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Global Market Analysis, 30 September 2022

This week's Global Market Analysis takes a look at how US oil infrastructure dodged the wrath of hurricanes Ian and Fiona, and the rallying of gasoline prices in the Midwest.

US oil infrastructure dodges hurricane wrath of Ian and Fiona

By Jeffrey Bair

The first hurricanes of the year have hit the Americas and, while destructive, they have done little to support fuel markets with the sort of price increases usually seen during tropical weather.

Hurricane Ian tore through Florida Thursday, following Hurricane Fiona reaching Puerto Rico and Canada earlier this month. Florida is free of both major pipelines and refineries, meaning the storm is largely a demand event.

Fuel purchases rose ahead of the storm, and the pull for oil products will drop drastically afterward. Diesel for emergency vehicles typically rises, but gasoline and jet fuel markets will need time to recover. The ships that supply Tampa and south Florida will wait until well after the hurricane to arrive, resupply markets and get commuters moving again. Tourism into Walt Disney World and other Florida attractions also was lost.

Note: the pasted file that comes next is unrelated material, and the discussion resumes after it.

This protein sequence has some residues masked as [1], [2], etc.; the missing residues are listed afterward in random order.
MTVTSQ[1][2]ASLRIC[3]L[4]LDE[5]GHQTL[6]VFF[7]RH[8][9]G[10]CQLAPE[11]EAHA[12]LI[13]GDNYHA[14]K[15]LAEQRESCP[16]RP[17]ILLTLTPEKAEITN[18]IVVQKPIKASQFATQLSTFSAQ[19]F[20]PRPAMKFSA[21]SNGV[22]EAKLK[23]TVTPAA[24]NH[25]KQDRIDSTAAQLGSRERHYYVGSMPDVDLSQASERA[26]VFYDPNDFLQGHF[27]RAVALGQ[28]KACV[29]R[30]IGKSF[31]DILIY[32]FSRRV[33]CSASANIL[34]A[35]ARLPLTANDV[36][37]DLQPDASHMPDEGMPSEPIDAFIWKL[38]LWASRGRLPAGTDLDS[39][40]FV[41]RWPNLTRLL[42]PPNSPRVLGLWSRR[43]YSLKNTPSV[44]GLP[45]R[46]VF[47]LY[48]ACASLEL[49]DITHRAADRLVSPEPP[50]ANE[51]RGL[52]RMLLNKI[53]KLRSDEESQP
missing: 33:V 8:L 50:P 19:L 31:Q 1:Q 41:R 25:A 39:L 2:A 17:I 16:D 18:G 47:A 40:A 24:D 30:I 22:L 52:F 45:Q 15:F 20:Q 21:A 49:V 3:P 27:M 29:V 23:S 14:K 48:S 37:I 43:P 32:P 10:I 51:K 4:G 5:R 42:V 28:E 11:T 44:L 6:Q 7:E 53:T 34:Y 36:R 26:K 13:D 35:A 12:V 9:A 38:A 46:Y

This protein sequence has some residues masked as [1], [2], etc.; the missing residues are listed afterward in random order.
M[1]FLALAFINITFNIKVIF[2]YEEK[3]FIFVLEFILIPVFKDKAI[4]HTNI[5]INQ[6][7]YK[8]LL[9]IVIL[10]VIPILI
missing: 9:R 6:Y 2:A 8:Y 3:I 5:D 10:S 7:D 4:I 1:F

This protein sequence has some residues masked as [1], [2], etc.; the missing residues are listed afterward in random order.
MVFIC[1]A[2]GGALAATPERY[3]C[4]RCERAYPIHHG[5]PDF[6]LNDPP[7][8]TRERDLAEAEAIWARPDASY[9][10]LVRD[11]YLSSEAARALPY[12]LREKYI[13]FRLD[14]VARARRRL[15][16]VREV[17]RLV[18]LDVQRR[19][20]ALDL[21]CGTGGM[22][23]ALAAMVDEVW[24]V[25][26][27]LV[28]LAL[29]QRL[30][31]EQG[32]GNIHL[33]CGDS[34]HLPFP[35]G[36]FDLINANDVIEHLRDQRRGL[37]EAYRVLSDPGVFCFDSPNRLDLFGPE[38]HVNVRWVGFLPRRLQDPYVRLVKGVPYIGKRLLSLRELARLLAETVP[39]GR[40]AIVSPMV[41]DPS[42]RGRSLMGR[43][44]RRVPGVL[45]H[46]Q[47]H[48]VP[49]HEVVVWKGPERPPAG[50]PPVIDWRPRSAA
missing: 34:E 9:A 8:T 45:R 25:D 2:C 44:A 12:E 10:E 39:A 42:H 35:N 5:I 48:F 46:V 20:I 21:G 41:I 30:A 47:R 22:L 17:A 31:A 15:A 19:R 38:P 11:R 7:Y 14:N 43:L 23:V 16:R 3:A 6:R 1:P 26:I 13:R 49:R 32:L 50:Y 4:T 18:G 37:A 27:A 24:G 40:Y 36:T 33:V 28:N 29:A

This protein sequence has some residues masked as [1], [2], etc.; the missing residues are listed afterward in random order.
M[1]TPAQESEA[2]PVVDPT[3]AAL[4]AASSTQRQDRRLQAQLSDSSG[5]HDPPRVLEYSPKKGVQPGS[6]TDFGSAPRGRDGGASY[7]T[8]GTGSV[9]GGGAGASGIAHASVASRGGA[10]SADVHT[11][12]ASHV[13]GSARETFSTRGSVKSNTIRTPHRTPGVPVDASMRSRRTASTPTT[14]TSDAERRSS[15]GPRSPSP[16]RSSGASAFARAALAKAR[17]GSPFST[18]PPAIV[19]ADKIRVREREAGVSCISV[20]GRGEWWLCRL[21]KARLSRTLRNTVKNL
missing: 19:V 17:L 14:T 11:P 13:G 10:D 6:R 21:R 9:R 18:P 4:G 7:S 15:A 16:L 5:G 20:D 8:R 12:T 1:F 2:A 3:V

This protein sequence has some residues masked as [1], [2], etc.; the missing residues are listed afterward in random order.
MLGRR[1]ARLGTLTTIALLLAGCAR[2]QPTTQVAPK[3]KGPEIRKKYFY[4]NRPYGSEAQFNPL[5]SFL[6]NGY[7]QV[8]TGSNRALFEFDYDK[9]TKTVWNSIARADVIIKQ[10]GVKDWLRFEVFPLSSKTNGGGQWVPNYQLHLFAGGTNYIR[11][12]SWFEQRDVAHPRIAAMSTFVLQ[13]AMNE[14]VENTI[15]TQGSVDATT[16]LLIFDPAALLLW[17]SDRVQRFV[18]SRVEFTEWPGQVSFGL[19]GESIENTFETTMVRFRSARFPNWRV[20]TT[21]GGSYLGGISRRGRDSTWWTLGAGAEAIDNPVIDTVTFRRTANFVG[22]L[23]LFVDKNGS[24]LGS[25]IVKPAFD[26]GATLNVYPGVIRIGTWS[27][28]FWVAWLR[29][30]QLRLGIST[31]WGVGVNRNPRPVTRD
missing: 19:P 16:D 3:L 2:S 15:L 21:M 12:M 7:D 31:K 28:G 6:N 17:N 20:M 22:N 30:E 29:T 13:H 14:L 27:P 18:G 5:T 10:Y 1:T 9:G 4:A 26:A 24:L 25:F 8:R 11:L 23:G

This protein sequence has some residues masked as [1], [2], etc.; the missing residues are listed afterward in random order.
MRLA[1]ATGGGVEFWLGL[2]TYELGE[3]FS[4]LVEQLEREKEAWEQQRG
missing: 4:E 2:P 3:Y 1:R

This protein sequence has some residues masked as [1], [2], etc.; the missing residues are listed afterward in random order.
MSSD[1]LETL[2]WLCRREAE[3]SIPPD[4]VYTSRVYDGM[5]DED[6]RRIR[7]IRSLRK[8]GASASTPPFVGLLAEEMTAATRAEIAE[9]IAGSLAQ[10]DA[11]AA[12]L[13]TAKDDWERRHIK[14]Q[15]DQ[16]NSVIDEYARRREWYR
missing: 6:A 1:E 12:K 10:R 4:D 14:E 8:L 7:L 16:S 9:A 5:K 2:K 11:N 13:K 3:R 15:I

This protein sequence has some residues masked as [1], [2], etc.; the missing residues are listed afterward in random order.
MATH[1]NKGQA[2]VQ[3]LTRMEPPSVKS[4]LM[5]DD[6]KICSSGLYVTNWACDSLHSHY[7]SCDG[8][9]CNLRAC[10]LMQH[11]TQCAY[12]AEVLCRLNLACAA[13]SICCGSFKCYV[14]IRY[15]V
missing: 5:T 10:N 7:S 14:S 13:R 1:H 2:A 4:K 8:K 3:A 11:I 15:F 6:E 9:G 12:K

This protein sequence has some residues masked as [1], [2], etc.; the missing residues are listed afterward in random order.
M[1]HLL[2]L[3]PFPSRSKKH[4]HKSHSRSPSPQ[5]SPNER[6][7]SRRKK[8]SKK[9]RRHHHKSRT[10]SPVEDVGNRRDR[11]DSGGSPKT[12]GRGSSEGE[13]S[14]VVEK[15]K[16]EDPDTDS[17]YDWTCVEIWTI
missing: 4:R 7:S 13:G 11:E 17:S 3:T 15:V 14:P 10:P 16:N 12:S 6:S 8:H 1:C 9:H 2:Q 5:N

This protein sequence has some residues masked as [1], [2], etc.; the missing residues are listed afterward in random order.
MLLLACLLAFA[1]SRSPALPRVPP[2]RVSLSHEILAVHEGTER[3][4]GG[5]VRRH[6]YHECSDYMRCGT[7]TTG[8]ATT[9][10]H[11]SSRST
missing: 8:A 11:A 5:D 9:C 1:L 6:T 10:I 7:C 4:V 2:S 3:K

General Index, Chicago gasoline

Prices have been rising, but what is supporting US fuel lifts it far from the beaches of the Gulf Coast. Retail gasoline reversed three months of declines in September across the US, with fuel rising on the back of refinery production events and tightening stocks.

California gasoline reached more than $2 a gallon over NYMEX futures on imbalances there, up from just eight cents over future late-June; and Chicago fuel climbed briefly to 80 cents over basis, up from 41 cents over.

A refinery near Toledo, Ohio, shut down after a fatal fire and is not expected to reopen until 2023, lifting fuel value across the Upper Midwest.

Refinery utilization was above 90% in the Midwest for most of the summer, but it has dipped below that threshold, in part thanks to the fire, federal government data show.

The rise in gasoline value has dampened interest in shipping the fuel. Pipeline line space for gasoline on the Colonial system has dipped to a discount to similar line space for diesel for the first time in several months.

Jeffrey Baird, U.S. Refined Products Pricing Director
Jeffrey Bair, Americas Refined Products Pricing Director
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